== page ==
We briefly mentioned The Correspondents in our Secret Garden Party review earlier this year. Mixing a unique live show with an eclectic range of musical styles, the swing/hip-hop/drum and bass/dubstep/jazz/electro duo quite easily qualify as ones to watch for 2012.
CitR: How did you begin as an act?
Chucks: I was producing some jazzy hip-hop at university, and Bruce was MCing and hosting club nights up in Edinburgh.
Mr. Bruce: And after uni we got back to London and started making a few tunes and playing at a few mates’ parties.
C: We kept going from there, really. We never had a meeting where we said, ‘let’s be a band’.
B: We really had no intention of doing this and we were both very happy in our jobs at the time, and we found ourselves doing more gigs than we could handle. So we did it full-time. Which is the best way to be, in a sense, because we don’t really have massive aspirations. We want to see how far we can take it and push our potential. We haven’t got any particular aspirations towards fame. But we really enjoy it. It’s a really amazing job.
CitR: Briefly describe your sound in your own words.
B: It’s always a bit of a tricky one for us because we’re basically multi-genre. Our sets move from swing to jazz to electro to dubstep to drum and bass.
C: Everything inbetween, really. Dance music of all eras.
B: I think the joy of being a two-man band is that you’re not restricted by having a band with guitars and drums and everything else. I think Chucks just makes everything to his fancy.
CitR: Do you find it easier or harder to get noticed due to having such a unique sound?
B: I don’t know if it’d be easier to get noticed if you had strict genre that came with you. We don’t really want to be pinned down.
C: It’s probably harder for you guys really. It’s quite hard to write 150 words and the problem is, whenever people do, they always mention the live shows which are just one aspect of us. It’s quite hard to pin us down without irritating us.
B: We’re still wanting to come up as some fixed term of what music we make, so every time we do we’re thinking we’re going very much on electro with horns and jazz elements, and then that completely changes and Chucks starts doing drum and bass or some curious form of dubstep.
B: In the car we listen to pretty much anything. We try to give ourselves a bit of a music education with some old stuff – Chucks has been into a bit of 60s beat stuff recently. We got really into the James Blake album. Lyrically, I really like The Black Keys.
CitR: Do you see yourselves as primarily a live act, or do you prefer to put equal focus on recorded music?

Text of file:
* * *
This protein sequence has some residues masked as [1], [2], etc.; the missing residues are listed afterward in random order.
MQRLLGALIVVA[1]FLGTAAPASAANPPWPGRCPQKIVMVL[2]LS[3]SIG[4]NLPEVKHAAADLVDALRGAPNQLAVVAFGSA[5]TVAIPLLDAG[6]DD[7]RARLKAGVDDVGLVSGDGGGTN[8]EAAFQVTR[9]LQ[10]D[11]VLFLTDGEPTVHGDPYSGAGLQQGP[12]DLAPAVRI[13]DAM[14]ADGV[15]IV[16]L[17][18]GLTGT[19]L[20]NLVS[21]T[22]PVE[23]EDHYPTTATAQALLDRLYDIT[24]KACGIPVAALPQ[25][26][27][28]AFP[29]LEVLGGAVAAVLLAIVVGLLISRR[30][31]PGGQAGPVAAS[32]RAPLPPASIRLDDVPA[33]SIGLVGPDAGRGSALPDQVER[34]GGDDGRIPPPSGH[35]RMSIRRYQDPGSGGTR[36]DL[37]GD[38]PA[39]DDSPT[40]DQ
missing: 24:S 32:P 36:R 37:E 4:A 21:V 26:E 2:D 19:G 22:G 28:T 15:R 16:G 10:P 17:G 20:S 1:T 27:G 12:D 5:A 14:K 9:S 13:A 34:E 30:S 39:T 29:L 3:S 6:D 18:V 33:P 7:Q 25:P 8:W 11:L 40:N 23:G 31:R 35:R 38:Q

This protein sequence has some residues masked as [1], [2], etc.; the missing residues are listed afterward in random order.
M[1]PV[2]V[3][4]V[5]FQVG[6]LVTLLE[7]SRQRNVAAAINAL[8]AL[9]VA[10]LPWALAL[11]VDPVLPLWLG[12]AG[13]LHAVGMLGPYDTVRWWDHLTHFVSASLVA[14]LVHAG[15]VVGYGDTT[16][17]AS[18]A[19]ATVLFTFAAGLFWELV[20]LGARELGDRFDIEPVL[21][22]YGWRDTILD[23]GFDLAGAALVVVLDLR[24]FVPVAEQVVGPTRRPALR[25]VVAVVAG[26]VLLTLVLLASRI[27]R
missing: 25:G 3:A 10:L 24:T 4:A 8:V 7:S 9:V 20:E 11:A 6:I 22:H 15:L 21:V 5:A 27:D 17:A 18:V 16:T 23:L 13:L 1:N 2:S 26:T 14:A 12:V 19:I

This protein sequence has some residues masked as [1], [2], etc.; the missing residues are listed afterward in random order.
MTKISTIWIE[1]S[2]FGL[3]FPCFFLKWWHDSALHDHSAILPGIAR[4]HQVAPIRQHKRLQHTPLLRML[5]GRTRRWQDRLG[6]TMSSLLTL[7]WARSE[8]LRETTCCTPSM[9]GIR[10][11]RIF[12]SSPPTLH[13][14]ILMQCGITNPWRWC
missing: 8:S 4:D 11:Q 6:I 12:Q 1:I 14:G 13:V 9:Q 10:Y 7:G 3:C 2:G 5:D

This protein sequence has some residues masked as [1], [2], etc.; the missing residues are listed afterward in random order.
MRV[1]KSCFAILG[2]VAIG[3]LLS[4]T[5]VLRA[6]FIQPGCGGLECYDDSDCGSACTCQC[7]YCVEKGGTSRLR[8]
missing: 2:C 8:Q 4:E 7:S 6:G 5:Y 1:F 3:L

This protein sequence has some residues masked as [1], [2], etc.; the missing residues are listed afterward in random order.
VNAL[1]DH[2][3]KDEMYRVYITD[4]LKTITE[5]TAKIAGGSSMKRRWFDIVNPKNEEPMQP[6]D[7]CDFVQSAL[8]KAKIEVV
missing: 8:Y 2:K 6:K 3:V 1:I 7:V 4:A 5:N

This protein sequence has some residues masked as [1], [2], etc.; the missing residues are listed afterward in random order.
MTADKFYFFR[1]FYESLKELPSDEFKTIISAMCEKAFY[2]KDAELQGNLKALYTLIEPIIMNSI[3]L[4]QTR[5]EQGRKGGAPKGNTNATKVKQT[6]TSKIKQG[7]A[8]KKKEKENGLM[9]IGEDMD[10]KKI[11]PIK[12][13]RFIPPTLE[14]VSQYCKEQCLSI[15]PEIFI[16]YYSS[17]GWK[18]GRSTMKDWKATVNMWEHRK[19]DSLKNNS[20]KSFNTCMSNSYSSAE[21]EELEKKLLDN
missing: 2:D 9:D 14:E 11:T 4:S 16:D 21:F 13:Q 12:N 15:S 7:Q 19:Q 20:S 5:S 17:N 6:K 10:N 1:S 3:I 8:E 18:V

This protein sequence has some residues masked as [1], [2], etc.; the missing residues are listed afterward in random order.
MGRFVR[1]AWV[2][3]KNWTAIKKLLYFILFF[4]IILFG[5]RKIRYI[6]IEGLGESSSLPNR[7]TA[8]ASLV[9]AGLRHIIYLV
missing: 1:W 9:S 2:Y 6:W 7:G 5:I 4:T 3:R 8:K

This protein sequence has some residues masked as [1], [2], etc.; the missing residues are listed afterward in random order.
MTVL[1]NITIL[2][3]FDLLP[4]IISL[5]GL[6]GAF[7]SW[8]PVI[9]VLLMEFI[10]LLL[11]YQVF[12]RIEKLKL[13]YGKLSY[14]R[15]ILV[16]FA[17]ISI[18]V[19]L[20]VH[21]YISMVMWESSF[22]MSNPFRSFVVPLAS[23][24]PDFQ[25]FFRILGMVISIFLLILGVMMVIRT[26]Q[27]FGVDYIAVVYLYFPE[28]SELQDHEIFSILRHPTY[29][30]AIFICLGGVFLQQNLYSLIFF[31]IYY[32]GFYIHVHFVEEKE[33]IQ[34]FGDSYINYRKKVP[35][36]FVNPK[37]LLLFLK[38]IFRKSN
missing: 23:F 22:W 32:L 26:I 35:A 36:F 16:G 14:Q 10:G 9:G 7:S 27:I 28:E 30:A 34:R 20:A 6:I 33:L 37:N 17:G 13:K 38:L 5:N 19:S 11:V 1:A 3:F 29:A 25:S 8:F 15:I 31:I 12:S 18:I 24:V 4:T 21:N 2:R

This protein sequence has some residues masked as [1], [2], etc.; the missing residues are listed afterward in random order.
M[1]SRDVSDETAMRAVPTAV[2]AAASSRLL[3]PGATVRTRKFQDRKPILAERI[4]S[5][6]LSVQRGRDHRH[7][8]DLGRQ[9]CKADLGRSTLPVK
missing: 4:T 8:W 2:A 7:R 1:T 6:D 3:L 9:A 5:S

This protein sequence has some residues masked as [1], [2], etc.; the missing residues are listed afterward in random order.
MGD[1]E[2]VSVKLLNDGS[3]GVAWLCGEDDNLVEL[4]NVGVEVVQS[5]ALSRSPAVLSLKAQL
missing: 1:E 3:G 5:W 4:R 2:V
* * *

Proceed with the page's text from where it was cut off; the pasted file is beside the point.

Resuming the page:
B: The live shows are a means of supporting ourselves, and how we can do The Correspondents as a full-time career. We’re in quite a curious position in that we’ve been going for four years and for the first three we didn’t release anything apart from a bootleg EP. Then we properly released an EP in April, and we want to shift the emphasis more to the recorded stuff. So far it’s quite difficult because everyone immediately compares our recorded stuff to our live shows. We, probably self-consciously, want them to be quite different. People say, ‘this track is interesting because it’s nothing like your live show’. But I’m not jumping about in your kitchen or joining you on the tube when you’ve got your headphones in, so you can’t necessarily expect it to be the same thing.
CitR: You played three separate sets at Secret Garden Party this year. Do you find you have a particular connection to that festival?
B: Yeah, certainly. That festival was the first festival that we did a main stage gig. We pretty much fell into it because another band dropped out and we were told two or three days before the festival that we would be doing this gig. I didn’t know about the festival at all, to be honest. All we knew was that it was a main stage gig, and it was a really hot Sunday afternoon and we thought no one was going to be there, and because of the way the festival is set out, because it was a really sunny day, everyone just congregated there and that ended up being a watershed moment for us. So we do have a connection to it, though I don’t know if we’re going to be doing it this year.